TALES OF THE NIGHT WATCHMAN

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Tales Of The Night Watchman Have you ever header the expression 'how to squeeze the buffalo off the nickel' before? Its a very common phrase down our way. We use it every time we go to church to say our prayers. Heck, my coffee swigging pal, David Kelly, said it to me just the other day, whilst we were talking about his newly published comic book, 'Tales of the Night Watchman'. Here, check out our tête-à-tête, or else a buffalo might ask for his nickel back. 


Tales Of The Night Watchman


1) What are your own origins, David? And when did you know that you wanted to become a writer?    Oh, man! That's a pretty loaded question. My origins are a little complicated, but I consider myself a Kansan at heart who prefers to remain exiled in Brooklyn. I grew up in Topeka, KS, but haven't looked back since I left over a decade ago.

This is going to sound awfully conceited, but I've always been a writer. There was no deciding involved. I spent more time writing and drawing my own stuff in school than actually learning what was I supposed to. I'm from the first generation of "cable babies" that had a wealth of killer cartoon shows to watch every day after school and on Saturday mornings. Watching stuff like G.I. Joe, Transformers, The Real Ghostbusters, and Batman: The Animated Series made me want to write stories that involved good guys kicking the crap out of bad guys. That hasn't changed much, and I still watch those shows.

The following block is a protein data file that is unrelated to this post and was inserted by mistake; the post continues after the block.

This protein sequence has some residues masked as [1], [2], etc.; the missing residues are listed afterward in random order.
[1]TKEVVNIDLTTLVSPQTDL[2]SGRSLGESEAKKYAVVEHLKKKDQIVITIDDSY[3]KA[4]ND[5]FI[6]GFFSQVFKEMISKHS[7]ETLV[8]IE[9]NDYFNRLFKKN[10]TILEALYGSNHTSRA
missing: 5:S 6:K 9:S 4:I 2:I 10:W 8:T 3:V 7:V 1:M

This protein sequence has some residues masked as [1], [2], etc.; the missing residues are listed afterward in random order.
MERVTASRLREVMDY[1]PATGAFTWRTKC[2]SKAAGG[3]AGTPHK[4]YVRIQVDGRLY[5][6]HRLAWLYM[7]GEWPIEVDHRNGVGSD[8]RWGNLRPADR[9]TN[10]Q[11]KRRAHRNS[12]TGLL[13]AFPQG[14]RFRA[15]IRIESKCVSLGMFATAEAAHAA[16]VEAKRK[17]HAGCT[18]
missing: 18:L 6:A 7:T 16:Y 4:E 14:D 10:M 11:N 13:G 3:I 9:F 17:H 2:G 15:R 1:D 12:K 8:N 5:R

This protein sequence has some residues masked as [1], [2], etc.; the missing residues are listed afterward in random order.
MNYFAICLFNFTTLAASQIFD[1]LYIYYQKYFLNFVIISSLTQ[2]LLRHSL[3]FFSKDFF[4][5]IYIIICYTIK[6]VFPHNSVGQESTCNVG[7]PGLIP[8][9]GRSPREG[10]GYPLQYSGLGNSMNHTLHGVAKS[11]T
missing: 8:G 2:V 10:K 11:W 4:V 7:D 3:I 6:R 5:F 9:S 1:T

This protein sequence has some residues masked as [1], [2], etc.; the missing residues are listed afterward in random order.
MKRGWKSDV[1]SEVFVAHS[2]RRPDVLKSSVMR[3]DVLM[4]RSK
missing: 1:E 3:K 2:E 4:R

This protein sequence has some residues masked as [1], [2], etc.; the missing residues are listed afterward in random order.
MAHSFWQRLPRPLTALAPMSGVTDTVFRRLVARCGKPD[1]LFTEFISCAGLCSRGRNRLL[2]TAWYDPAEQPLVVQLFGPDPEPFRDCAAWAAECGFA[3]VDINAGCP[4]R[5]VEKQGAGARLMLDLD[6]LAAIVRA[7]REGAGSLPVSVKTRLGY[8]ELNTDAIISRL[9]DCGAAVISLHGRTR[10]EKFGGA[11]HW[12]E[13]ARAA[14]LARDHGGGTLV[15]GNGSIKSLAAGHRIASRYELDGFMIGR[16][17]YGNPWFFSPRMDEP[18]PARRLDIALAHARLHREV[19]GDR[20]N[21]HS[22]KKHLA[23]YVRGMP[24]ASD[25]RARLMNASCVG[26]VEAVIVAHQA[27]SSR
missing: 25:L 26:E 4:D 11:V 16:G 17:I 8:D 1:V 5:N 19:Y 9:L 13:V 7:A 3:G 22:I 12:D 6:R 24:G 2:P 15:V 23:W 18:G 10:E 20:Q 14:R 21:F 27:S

2) What are your own artistic and personal aspirations? Plus what inspired you to create the comic ‘Tales of the Night Watchman’?    Well, to figure out how to make an honest living writing comic books. I worked as an assistant to a couple awesome film producers who showed me how to squeeze the buffalo off the nickel. A lot of what I learned in film I apply to comics. But unlike film, I've got a physical product in stores that people can thumb through instantly. Movies take a lot of time, money, and manpower to get into someone's hands. Even then, it's hard to really "see" a film based on its poster or DVD packaging. A comic you can just open up - and there it is!

I was inspired by Lara. I never thought seriously about producing a comic book until I met her. We were friends first, comic creators second, and now we're...um...more than friends.

Tales Of The Night Watchman
3) In your own words how would you describe this comic book?    It's about a young woman named Nora who's stuck working a dead-end job in coffee and her roommate, Charlie, who happens to be possessed in the nicest way possible by a spectral detective called The Night Watchman. He's come back from the dead and now resides with Nora in her apartment in Williamsburg, Brooklyn, among all the hipsters. Despite being a fish out of water, there's also trouble a brewin' - something from his past is coming to get him.

4) Who would you cast in a ‘Night Watchman’ movie if one was devised?    Yikes, that's tough. I had to consult Lara on this. We'd like to see Joseph Gordon-Levitt as Charlie/The Night Watchman, Mary Elizabeth Winstead as Nora, and Dakota Fanning as Serena.